79 Essex Street, Lower East Side, Manhattan
Through January 9, 2023
Grace Nkem: Images Will Talk
Grace Nkem’s vigorous compositions present a culture in flux. Ancient artifacts and human remains are depicted within European cloisters, hinting at repatriation. Meanwhile, a White man displaying a Black woman’s portrait as a “trophy” signals legacies of colonialism at a time of heightened repatriation. Yet the ghosts and skeletons that appear throughout stand as dutiful watchers from beyond the grave. Presented in a Flatbush townhouse, Images Will Talk admirably redirects surrealism toward its roots in the Global South.
Gallery Particulier (galleryparticulier.org)
281 Maple Street, Prospect Lefferts Gardens, Brooklyn
December 7, 2022–January 23, 2023
Just Above Midtown: Changing Spaces
In the 1970s and ’80s, Just Above Midtown (JAM) was the place to find experimental art in the neighborhood where MoMA stands today. As such, this new retrospective deconstructs the Manhattan gallery’s history. Founded by filmmaker Linda Goode Bryant, JAM became foundational for people of color working across generations and disciplines — and often presented emerging with established artists. Bringing together posters and photographs with works by Howardena Pindell, David Hammons, and Lorraine O’Grady, Just Above Midtown honors the thriving social scene that produced many of today’s beloved artists.
The Museum of Modern Art (moma.org)
11 West 53rd Street, Midtown, Manhattan
Through February 18, 2023
Maryna Bilak: CARE
Maryna Bilak’s art expresses the all-encompassing nature of Alzheimer’s, from its effects on the patient to the pain it causes loved ones. Bilak’s latest exhibition, CARE, is dedicated to her late mother-in-law, Dorothy, and her experience as a young parent. Frescoes of facial features hint at how the disease wears away at our memories, while plaster sculptures assembled with Dorothy’s own fabrics and furniture recreate the domestic spaces she once occupied. On display within a Jewish retirement community, Bilak’s exhibition takes us on a journey from grief to healing, and shows how art helps us cross that threshold.
Derfner Judaica Museum (riverspringliving.org)
5901 Palisade Avenue, North Riverdale, The Bronx
Through February 19, 2023
Fortune and Folly in 1720
The dangers of market volatility have long inspired artists to spoof the capitalist class in myriad ways. For that reason, the New York Public Library takes us back to December 1720, when the first investing bubble burst. Colorful paintings, drawings, graphic designs, and printed ephemera signal the sheer panic on public display — and the glee artists took in satirizing it all. Sluggish shareholders float lackadaisically on a boat captained by the devil. A personification of greed tries to “overtake or to outrun” that of fortune, embodying a foremost market temptation. Through it all, ordinary working people are shown swept up in the pandemonium. For our age of NFTs and other crypto scams, Fortune and Folly shows how history can both rhyme and repeat.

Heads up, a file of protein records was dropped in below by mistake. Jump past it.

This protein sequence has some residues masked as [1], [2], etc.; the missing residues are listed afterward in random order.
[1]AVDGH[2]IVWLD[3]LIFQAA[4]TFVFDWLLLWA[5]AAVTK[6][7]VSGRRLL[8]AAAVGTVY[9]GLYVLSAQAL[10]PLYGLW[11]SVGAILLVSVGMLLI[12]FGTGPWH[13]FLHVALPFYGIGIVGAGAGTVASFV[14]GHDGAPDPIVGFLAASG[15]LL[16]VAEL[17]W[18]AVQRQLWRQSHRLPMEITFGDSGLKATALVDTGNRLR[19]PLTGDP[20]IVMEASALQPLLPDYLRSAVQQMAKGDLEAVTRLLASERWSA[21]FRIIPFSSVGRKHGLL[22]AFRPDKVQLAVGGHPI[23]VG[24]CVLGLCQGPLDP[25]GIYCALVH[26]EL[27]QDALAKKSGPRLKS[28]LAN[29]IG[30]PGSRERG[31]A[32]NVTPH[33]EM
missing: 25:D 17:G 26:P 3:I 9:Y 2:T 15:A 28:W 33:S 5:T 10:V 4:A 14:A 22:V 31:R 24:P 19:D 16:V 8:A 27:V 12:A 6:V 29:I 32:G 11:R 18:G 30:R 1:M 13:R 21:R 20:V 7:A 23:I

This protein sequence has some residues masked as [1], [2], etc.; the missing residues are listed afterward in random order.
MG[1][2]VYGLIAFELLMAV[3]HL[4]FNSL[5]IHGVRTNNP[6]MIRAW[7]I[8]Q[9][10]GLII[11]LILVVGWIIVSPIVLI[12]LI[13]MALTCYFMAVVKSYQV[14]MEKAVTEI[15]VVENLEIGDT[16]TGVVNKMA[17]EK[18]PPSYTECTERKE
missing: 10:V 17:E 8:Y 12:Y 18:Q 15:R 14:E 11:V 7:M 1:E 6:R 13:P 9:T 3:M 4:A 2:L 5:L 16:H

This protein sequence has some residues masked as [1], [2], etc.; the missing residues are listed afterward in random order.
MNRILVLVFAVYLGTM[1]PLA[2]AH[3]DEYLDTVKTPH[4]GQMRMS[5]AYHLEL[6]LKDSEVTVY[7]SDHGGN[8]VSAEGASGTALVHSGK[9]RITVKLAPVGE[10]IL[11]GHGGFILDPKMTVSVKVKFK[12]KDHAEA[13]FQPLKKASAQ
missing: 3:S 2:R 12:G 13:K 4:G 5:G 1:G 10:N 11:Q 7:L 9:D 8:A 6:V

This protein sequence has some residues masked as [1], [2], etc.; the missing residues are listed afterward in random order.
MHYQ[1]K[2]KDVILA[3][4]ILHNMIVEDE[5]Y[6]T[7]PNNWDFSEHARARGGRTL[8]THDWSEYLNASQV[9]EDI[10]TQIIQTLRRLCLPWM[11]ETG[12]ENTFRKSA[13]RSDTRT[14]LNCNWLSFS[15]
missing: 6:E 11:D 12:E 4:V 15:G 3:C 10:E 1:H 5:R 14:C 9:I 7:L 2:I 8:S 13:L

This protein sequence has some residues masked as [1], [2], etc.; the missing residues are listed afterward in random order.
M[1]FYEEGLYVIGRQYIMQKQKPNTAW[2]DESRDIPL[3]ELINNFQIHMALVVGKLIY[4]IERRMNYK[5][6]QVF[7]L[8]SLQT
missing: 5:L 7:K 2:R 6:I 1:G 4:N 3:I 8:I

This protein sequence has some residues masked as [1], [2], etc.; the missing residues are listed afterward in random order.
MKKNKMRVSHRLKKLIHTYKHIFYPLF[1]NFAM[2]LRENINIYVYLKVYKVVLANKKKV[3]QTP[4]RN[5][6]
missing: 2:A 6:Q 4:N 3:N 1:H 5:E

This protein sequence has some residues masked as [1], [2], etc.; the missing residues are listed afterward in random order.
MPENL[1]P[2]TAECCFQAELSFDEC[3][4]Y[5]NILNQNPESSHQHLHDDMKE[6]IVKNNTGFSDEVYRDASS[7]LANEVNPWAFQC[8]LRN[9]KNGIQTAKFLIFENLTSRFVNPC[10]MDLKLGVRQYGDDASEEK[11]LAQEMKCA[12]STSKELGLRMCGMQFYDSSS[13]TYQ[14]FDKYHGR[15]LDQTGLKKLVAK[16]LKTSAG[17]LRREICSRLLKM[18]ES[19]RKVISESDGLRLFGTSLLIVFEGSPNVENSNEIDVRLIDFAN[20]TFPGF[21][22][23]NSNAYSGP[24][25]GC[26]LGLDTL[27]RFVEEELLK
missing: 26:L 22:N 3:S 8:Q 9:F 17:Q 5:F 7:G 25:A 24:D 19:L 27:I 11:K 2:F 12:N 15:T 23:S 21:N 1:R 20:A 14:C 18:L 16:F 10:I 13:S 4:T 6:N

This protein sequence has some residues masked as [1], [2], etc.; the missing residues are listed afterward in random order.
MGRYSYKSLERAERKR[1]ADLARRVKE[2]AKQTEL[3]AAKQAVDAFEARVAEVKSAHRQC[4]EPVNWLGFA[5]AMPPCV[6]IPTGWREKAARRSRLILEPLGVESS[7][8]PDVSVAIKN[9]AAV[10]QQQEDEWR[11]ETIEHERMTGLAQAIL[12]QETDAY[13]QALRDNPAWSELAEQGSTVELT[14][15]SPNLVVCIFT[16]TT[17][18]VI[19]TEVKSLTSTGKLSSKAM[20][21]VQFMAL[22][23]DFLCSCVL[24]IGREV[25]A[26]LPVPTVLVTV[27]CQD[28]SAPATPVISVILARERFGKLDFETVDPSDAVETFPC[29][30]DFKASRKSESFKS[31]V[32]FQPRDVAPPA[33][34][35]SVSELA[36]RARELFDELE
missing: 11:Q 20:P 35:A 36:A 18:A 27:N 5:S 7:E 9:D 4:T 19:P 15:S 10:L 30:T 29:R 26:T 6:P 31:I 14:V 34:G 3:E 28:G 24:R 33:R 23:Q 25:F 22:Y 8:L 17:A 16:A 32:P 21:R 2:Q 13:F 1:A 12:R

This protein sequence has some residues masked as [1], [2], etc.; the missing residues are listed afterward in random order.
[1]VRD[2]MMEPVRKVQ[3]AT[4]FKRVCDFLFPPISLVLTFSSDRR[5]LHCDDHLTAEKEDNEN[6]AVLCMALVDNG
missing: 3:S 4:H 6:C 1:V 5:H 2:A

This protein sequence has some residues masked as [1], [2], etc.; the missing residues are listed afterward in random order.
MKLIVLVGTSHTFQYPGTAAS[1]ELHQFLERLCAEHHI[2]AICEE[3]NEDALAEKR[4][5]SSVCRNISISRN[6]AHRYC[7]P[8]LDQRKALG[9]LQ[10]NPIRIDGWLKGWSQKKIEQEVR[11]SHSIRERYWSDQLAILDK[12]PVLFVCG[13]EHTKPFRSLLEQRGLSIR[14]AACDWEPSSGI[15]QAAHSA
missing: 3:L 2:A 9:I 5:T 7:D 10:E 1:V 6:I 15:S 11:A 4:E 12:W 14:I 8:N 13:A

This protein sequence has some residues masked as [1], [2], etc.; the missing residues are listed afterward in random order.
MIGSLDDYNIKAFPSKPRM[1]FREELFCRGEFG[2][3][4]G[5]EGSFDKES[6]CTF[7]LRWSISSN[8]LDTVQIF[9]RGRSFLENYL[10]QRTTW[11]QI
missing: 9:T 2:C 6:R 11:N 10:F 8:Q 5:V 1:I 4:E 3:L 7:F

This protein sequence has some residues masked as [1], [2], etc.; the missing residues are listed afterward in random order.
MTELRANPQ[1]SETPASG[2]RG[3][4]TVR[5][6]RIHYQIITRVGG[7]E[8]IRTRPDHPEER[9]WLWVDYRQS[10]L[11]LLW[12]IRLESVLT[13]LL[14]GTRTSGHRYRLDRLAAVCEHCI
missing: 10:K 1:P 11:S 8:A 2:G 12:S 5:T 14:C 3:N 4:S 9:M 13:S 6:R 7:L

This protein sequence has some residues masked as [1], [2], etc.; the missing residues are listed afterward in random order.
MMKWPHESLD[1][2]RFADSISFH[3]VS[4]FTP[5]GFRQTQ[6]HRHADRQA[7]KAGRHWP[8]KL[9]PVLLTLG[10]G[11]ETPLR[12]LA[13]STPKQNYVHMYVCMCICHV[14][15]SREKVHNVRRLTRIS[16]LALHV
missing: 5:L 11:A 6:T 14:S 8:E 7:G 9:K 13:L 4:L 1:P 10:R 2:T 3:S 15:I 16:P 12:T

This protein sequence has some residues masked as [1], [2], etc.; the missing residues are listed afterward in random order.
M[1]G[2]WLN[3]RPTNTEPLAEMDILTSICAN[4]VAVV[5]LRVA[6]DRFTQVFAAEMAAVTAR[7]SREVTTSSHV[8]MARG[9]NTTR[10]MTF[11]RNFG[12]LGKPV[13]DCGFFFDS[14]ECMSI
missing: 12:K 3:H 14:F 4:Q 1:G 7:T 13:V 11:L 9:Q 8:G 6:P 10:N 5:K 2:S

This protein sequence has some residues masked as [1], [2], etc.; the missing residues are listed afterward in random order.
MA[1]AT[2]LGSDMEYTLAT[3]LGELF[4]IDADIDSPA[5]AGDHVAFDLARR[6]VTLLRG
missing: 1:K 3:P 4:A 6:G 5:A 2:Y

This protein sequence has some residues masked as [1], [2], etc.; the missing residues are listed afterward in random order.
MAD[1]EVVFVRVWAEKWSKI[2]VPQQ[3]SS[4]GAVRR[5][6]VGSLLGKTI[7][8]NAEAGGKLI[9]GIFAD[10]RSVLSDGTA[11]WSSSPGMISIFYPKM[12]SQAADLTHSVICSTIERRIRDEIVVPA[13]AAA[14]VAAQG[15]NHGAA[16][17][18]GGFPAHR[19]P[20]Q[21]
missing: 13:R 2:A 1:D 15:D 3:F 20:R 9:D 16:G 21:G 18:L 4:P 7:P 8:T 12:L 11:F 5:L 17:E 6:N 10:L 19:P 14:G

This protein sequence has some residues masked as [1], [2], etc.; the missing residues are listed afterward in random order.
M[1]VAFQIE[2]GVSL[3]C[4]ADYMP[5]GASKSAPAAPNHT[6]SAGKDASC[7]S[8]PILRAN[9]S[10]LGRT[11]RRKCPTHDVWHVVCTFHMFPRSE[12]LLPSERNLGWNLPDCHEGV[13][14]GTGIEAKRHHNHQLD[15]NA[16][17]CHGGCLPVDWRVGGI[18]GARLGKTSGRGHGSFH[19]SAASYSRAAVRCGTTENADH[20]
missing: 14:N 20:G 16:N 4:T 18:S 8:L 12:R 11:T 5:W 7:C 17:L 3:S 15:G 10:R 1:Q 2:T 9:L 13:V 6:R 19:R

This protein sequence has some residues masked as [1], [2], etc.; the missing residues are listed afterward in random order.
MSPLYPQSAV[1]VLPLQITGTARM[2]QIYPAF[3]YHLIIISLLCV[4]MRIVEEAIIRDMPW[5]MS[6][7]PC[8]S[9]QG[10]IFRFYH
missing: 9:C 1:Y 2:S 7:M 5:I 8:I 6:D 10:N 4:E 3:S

New York Public Library (nypl.org)
476 Fifth Avenue, Midtown, Manhattan
Through February 19, 2023
Editor’s Note, 12/6/2022, 1:12pm EST: An earlier version of this article misstated the title of Grace Nkem’s exhibition. This has been corrected.
“You can’t have idols; it’s in the second commandment,” he screamed before being arrested.
The Mexican artist confronts gun violence and nuclear power through sculpture, print, performance, and video work.
Ten artists will receive studio space and access to faculty, staff, students, workshops, and programming at an arts institution in the heart of Philadelphia.
Manhattan now has its own, downscaled version of the artist’s famous Chicago sculpture, oddly squished under a luxury condo tower.
Increased oil tanker truck traffic would “seriously degrade” the experience of viewing the canyon’s Indigenous rock art, said one advocate of the site.
Join the New-York Historical Society on February 10 for a virtual conversation about our changing relationship to the natural world with Julie Decker, John Grade, and LaMont Hamilton.
Jafar Panahi was arrested last July, after he participated in protests at the notorious Evin prison.
Designed by artist Christine Egaña Navin, the items will be offered by Project Art Distribution at this weekend’s NADA Flea Market.
The French painter felt he had to rise to the challenge of one question above all things else: What exactly is it to be a modern artist?
Philipsz’s haunting sound and video artworks serve as a poignant witness to the lives and artistry of victims of the Holocaust.